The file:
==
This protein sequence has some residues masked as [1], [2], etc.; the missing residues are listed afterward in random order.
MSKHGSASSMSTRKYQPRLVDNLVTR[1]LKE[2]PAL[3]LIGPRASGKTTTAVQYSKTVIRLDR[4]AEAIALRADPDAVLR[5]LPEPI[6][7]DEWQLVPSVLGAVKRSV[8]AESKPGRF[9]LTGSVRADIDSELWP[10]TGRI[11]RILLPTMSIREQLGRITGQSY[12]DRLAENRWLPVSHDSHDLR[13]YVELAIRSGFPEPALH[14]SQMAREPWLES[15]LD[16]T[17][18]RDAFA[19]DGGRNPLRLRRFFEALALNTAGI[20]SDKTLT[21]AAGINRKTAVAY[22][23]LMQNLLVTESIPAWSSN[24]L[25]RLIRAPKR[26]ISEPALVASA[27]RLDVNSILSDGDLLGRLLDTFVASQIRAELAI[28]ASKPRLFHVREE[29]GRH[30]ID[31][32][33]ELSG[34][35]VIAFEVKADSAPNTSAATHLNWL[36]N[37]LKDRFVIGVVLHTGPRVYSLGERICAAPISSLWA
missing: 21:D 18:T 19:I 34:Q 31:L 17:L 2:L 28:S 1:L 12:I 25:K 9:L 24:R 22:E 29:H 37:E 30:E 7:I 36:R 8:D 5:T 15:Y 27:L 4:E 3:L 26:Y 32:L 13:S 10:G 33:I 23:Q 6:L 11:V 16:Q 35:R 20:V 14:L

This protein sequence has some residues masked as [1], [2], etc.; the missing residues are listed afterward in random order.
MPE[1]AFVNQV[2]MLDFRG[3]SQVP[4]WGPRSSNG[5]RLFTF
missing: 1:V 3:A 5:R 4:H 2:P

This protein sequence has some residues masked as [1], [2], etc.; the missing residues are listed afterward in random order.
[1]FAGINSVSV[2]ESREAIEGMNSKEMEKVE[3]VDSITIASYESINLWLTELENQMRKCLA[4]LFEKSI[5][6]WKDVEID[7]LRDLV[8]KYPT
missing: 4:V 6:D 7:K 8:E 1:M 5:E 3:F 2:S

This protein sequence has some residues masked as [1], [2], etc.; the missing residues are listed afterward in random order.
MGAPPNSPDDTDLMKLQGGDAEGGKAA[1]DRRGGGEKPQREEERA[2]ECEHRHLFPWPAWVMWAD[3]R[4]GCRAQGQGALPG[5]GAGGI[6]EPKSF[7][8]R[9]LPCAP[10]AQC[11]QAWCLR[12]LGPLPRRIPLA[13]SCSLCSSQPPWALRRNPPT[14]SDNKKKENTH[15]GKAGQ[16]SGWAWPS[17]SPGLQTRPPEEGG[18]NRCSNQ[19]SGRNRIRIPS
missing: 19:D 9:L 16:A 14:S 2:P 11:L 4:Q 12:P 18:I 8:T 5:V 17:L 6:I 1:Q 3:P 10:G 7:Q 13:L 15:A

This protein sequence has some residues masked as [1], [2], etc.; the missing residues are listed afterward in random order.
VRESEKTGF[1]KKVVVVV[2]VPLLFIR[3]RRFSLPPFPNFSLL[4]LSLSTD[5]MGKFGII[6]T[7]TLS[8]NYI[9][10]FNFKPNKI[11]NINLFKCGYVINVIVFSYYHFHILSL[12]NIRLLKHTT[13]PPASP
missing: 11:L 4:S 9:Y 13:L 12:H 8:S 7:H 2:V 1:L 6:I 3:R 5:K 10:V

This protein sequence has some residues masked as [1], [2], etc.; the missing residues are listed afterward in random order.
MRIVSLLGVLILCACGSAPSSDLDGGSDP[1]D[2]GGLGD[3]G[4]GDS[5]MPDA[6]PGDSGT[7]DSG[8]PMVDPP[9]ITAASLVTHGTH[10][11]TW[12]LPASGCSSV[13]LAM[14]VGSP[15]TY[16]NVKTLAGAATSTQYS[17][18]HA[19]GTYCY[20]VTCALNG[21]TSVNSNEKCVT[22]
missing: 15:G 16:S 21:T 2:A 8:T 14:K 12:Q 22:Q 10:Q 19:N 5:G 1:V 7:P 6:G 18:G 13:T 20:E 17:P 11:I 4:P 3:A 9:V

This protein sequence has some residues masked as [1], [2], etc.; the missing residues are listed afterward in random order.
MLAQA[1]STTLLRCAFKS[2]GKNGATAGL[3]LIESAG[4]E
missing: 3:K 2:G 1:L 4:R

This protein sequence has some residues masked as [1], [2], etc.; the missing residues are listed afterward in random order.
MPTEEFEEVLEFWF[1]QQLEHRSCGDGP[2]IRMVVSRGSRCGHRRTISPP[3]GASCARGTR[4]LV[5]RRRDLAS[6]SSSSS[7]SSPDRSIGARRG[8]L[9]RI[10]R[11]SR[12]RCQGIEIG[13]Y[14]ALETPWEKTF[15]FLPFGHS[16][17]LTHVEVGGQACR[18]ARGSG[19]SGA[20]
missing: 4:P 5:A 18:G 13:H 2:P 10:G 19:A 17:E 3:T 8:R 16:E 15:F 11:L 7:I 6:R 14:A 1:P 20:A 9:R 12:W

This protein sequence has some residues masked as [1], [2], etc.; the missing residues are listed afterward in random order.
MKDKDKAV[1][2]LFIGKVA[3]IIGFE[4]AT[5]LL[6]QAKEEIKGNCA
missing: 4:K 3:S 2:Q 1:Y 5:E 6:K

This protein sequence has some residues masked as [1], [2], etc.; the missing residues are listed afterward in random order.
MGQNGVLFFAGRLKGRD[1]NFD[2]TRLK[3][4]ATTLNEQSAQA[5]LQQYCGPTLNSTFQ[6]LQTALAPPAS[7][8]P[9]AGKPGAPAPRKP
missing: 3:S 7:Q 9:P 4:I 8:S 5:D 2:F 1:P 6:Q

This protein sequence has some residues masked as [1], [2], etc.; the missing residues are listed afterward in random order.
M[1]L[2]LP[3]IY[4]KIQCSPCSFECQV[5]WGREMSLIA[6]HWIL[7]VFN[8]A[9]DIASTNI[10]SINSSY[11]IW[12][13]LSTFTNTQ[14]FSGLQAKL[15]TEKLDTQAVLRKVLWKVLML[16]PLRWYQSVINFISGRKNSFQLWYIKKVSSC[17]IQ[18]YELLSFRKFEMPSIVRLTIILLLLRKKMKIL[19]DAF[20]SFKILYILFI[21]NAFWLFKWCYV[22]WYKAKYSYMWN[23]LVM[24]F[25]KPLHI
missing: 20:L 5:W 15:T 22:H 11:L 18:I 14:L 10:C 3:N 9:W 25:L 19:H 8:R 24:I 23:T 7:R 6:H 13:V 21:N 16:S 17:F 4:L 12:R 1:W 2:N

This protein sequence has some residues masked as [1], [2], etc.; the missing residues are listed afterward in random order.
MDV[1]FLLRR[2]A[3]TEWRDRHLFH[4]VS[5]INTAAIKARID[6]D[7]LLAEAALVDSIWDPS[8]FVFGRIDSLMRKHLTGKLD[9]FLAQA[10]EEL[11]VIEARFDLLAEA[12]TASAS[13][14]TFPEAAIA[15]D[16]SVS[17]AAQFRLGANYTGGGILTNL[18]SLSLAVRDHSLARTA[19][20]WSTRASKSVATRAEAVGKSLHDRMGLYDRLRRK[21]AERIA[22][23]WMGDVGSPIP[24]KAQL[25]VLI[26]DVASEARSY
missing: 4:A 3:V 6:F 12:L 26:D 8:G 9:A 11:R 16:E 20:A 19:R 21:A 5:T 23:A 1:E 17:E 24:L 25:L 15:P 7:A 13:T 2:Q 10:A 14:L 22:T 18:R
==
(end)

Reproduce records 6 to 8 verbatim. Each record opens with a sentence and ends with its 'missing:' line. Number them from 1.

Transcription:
This protein sequence has some residues masked as [1], [2], etc.; the missing residues are listed afterward in random order.
MRIVSLLGVLILCACGSAPSSDLDGGSDP[1]D[2]GGLGD[3]G[4]GDS[5]MPDA[6]PGDSGT[7]DSG[8]PMVDPP[9]ITAASLVTHGTH[10][11]TW[12]LPASGCSSV[13]LAM[14]VGSP[15]TY[16]NVKTLAGAATSTQYS[17][18]HA[19]GTYCY[20]VTCALNG[21]TSVNSNEKCVT[22]
missing: 15:G 16:S 21:T 2:A 8:T 14:K 12:Q 22:Q 10:Q 19:N 5:G 1:V 7:P 6:G 18:G 13:T 20:E 17:P 11:I 4:P 3:A 9:V

This protein sequence has some residues masked as [1], [2], etc.; the missing residues are listed afterward in random order.
MLAQA[1]STTLLRCAFKS[2]GKNGATAGL[3]LIESAG[4]E
missing: 3:K 2:G 1:L 4:R

This protein sequence has some residues masked as [1], [2], etc.; the missing residues are listed afterward in random order.
MPTEEFEEVLEFWF[1]QQLEHRSCGDGP[2]IRMVVSRGSRCGHRRTISPP[3]GASCARGTR[4]LV[5]RRRDLAS[6]SSSSS[7]SSPDRSIGARRG[8]L[9]RI[10]R[11]SR[12]RCQGIEIG[13]Y[14]ALETPWEKTF[15]FLPFGHS[16][17]LTHVEVGGQACR[18]ARGSG[19]SGA[20]
missing: 4:P 5:A 18:G 13:H 2:P 10:G 19:A 17:E 3:T 8:R 16:E 15:F 11:L 7:I 6:R 14:A 1:P 20:A 9:R 12:W